INSTRUCTIONS FOR AMERICAN SERVICEMEN IN BRITAIN
Devised by The Real McGuffins and John Walton.
Jermyn Street Theatre. 16b Jermyn Street, London SW1Y 6ST to 29 July 2017.
Mon – Sat 7.30pm. Mat Sat 3.30pm.
Runs 1 hr 50 mins One interval.
TICKETS: 020 7287 2875.
Review: William Russell 5 July.
Delightfully Daft and Dazzlingly Done
Part of what used to separate us from the Americans was, of course, language although that is surely far less true today than it was when last they invaded us in vast numbers. During the Second World War a pamphlet explaining all things British was issued to the American servicemen and it is the basis of this silly, but frequently very funny, revue which panders to stereotypes with glee, loads of puns, and a certain amount of drag. The three actors play all the parts with resource, vigour and great charm and inolve the audience to immense comic effect. They truly are a crazy gang.
While playing it for laughs is fine, in reality they were, albeit on our side, considered as and behaved like invaders, and the natives did not like having these over sexed, overpaid GIs over here. While having it off with the blacksmith’s daughter and laying waste the village and its pub are laughed off by all concerned watching the show, at the time it was a little less amusing. But that is to be too serious about what is ultimately a most professionally performed and harmless joke albeit with highs a lows – there is a diversion with puppets to show what the German’s thought opening the second half which is quite beside the point.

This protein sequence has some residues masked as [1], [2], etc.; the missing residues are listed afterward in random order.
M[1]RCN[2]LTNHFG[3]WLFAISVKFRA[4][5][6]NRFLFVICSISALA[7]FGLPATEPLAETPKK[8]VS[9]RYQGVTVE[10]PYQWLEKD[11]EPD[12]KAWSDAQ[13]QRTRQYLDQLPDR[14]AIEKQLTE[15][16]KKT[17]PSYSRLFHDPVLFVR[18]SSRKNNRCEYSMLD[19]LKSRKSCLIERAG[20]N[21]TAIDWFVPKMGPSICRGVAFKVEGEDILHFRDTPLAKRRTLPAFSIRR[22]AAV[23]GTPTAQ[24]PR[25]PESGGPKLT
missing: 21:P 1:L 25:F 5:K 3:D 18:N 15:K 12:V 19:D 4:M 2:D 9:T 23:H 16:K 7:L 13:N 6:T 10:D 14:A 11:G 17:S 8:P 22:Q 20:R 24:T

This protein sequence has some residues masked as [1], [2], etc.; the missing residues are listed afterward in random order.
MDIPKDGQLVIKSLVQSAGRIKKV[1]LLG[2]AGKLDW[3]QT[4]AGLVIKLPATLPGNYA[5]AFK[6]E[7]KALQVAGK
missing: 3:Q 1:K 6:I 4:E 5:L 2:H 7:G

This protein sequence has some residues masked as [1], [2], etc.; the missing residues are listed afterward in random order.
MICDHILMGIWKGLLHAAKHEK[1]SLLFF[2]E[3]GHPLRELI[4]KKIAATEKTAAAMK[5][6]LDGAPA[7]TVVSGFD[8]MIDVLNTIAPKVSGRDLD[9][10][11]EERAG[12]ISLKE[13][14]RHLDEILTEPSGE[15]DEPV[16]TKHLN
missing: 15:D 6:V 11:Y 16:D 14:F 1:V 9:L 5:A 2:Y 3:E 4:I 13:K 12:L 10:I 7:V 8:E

One high is when the wife of the pansy British major – which is how the Yanks saw us – makes up to the big butch GI general – also a cliché, of course, as all Yanks were big, butch and had nylons in their pockets to hand out. James Millard who plays the know it all GI sergeant, a Bilco type, does a mean Dame Celia Molestrangler as she succumbs to the appeal of things transatlantic. Later he does a rather nice shameless, speak her mind mother to the major. As the general and a British toff, silly of course, Dan March is very funny and Matt Sheahan’s major is a classic silly ass. There are jokes about our currency, about cricket, Winston Churchill threatens to arrive and a particularly joyous sequence involving the audience as hankie waving Morris dancers dancing to Glen Miller. All in all, a night to enjoy for almost all the family. But look out for that audience participation.
Director: James Walton.
Set & Costume Designer: Martin Thomas.
Sound: Jon Mcleod.
Movement: Sam Fogell